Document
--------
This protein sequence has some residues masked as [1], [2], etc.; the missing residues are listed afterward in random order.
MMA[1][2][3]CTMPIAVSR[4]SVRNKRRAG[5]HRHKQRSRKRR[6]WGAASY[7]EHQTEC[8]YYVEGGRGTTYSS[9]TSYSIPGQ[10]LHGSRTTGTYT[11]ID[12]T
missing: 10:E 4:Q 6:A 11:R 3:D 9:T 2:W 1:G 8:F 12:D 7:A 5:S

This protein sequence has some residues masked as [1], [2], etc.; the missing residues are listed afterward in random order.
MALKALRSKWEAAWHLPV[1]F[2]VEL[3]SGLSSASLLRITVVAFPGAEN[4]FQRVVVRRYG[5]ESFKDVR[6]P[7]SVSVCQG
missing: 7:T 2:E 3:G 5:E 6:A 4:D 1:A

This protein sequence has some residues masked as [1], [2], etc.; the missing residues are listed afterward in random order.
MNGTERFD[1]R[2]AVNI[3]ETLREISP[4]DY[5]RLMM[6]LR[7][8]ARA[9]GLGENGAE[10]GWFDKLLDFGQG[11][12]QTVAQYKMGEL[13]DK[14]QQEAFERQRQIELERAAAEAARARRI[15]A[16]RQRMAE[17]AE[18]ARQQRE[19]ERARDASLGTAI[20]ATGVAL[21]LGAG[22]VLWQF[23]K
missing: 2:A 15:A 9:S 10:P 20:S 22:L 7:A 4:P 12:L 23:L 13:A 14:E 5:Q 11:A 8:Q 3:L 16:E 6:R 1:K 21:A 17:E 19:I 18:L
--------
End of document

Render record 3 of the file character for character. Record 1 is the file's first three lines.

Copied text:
This protein sequence has some residues masked as [1], [2], etc.; the missing residues are listed afterward in random order.
MNGTERFD[1]R[2]AVNI[3]ETLREISP[4]DY[5]RLMM[6]LR[7][8]ARA[9]GLGENGAE[10]GWFDKLLDFGQG[11][12]QTVAQYKMGEL[13]DK[14]QQEAFERQRQIELERAAAEAARARRI[15]A[16]RQRMAE[17]AE[18]ARQQRE[19]ERARDASLGTAI[20]ATGVAL[21]LGAG[22]VLWQF[23]K
missing: 2:A 15:A 9:S 10:P 20:S 22:L 7:A 4:P 12:L 23:L 13:A 14:E 5:Q 11:A 8:Q 3:L 16:E 6:R 1:K 21:A 17:E 19:I 18:L